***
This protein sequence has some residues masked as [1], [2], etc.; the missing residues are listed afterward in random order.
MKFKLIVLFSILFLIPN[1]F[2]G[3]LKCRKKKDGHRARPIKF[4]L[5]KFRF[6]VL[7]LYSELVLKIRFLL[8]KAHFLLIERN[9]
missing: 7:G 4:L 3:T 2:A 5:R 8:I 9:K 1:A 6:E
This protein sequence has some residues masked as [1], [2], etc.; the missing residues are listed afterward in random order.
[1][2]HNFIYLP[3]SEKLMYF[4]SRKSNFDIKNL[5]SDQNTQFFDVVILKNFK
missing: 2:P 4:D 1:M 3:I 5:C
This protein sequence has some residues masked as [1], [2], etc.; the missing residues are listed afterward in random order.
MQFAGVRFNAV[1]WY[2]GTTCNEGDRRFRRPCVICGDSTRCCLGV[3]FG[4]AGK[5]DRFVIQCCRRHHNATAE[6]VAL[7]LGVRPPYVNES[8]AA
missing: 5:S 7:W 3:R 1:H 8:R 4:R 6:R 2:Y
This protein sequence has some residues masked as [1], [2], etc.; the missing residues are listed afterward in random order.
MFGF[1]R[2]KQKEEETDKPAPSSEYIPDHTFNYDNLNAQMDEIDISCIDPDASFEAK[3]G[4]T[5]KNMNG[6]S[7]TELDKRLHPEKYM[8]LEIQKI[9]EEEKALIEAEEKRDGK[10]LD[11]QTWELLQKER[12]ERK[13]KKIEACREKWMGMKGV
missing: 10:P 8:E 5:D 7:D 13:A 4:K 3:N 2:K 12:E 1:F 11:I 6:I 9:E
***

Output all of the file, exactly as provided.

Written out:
This protein sequence has some residues masked as [1], [2], etc.; the missing residues are listed afterward in random order.
MKFKLIVLFSILFLIPN[1]F[2]G[3]LKCRKKKDGHRARPIKF[4]L[5]KFRF[6]VL[7]LYSELVLKIRFLL[8]KAHFLLIERN[9]
missing: 7:G 4:L 3:T 2:A 5:R 8:I 9:K 1:A 6:E
This protein sequence has some residues masked as [1], [2], etc.; the missing residues are listed afterward in random order.
[1][2]HNFIYLP[3]SEKLMYF[4]SRKSNFDIKNL[5]SDQNTQFFDVVILKNFK
missing: 2:P 4:D 1:M 3:I 5:C
This protein sequence has some residues masked as [1], [2], etc.; the missing residues are listed afterward in random order.
MQFAGVRFNAV[1]WY[2]GTTCNEGDRRFRRPCVICGDSTRCCLGV[3]FG[4]AGK[5]DRFVIQCCRRHHNATAE[6]VAL[7]LGVRPPYVNES[8]AA
missing: 5:S 7:W 3:R 1:H 8:R 4:R 6:R 2:Y
This protein sequence has some residues masked as [1], [2], etc.; the missing residues are listed afterward in random order.
MFGF[1]R[2]KQKEEETDKPAPSSEYIPDHTFNYDNLNAQMDEIDISCIDPDASFEAK[3]G[4]T[5]KNMNG[6]S[7]TELDKRLHPEKYM[8]LEIQKI[9]EEEKALIEAEEKRDGK[10]LD[11]QTWELLQKER[12]ERK[13]KKIEACREKWMGMKGV
missing: 10:P 8:E 5:D 7:D 13:A 4:K 3:N 2:K 12:E 1:F 11:I 6:I 9:E